We argue that some of the studies in the literature are insufficient from a data point of view in two broad senses. First, for papers that use real buoy measurements, there is usually extensive data manipulation and preprocessing. Sometimes the proposed models see only subsamples of measurements in order to produce smaller forecasting metric errors. For example, [53, 54] choose subsample of 50 daily points out of 8 months of data (Jan 1–Aug 30, 2015) and report Root Mean Squared Error (RMSE) as an error measurement metric. Not only is this metric scale-dependent and can be changed by shrinking the data size, but this selection of points can break the temporal notion of the data as well. Therefore it has a direct effect on the nonlinear functional relation that we aim to predict. Moreover, [31] produce the data using the power matrix method. Hence, the accuracy of the method heavily depends on the accuracy of the data-producing procedure. In our study, after selecting a buoy, we do not conduct any data manipulation or preprocessing, other than cleaning not-a-number (NaN) values from the NOAA data. Otherwise, the input to the model is the raw data collected from NOAA. (See https://www.ndbc.noaa.gov/wave.shtml to see how spectral wave data are derived from buoy motion measurements.)

3.4 Error Metrics

We use the following forecasting Error Metrics:

  • Root Mean Square Error (RMSE) is one of the most commonly used regression error metrics. It equals the square root of the MSE, given in (11), and it provides an useful measure of forecasting quality. The closer the RMSE gets to 0, the better the fit the prediction gives. In general, it is difficult to choose an appropriate threshold such that the prediction is deemed “accurate” if the RMSE is less than that threshold, because because the RMSE is scale dependent and not robust to outliers.

  • HUBER loss, given two sets of points and , is defined as

    (17)

    where

    (18)

    Generally, is an acceptable threshold. HUBER loss is scale dependent but is less sensitive to outliers than RMSE is.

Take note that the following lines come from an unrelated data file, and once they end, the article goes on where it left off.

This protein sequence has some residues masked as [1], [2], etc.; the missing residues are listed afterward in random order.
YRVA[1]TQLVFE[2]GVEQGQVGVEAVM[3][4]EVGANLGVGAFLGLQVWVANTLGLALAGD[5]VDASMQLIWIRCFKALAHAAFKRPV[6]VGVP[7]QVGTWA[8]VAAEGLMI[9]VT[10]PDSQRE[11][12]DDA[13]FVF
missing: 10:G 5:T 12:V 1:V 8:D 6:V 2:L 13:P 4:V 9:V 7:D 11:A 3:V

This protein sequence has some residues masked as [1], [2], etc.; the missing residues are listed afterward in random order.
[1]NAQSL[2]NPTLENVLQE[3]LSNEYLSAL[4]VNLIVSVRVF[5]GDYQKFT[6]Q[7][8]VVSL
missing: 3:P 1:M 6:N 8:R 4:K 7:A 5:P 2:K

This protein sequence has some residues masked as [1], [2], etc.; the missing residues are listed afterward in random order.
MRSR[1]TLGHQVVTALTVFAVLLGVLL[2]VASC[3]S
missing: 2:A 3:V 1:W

• Pearson Correlation Coefficient (CC) is defined as:

    (19)

    where is covariance. We have . Although CC captures linear similarities of its inputs very well, several characteristics of nonlinear relations are ignored.

  • Mean Arctangent Absolute Percentage Error (MAAPE), given two sets of points and , is defined as:

    (20)

    MAAPE is scale-independent and, unlike MAPE, overcomes problematic cases as goes to zero for all .

3.5 Hyperparameter Tuning

In previous sections we identified tunable parameters (), . Here, we use Spearmint Bayesian optimization [55] as a tuning tool. The algorithm is capable of handling integer parameters, as in our case [56]. The algorithm treats the seqtoseq forecasting model as a random black box function and places a Gaussian Process (GP) prior over it. After collecting function evaluations, it extracts posterior information based on the Expected Improvement (EI) observed. Hence, GP-EI-OptChooser with Monte Carlo approximation is selected, which tells Spearmint which of the candidates to execute next. The values of each parameter that we consider are listed in Table 2.

hidden size {32,64}
time step {10,20,30,40,50,60}
batch size {16,32,64,128,256}
learning rate {0.001,0.002,0.003,0.004,0.005,0.006,0.007,0.008,0.009,0.010}
# stacked layers {1,2,4}
2-norm regularizer {0.001,0.002,0.003,0.004,0.005,0.006,0.007,0.008,0.009,0.010}
scheduled training {0.1,0.2,0.3,0.4,0.5,0.6,0.7,0.8,0.9,1.0} epochs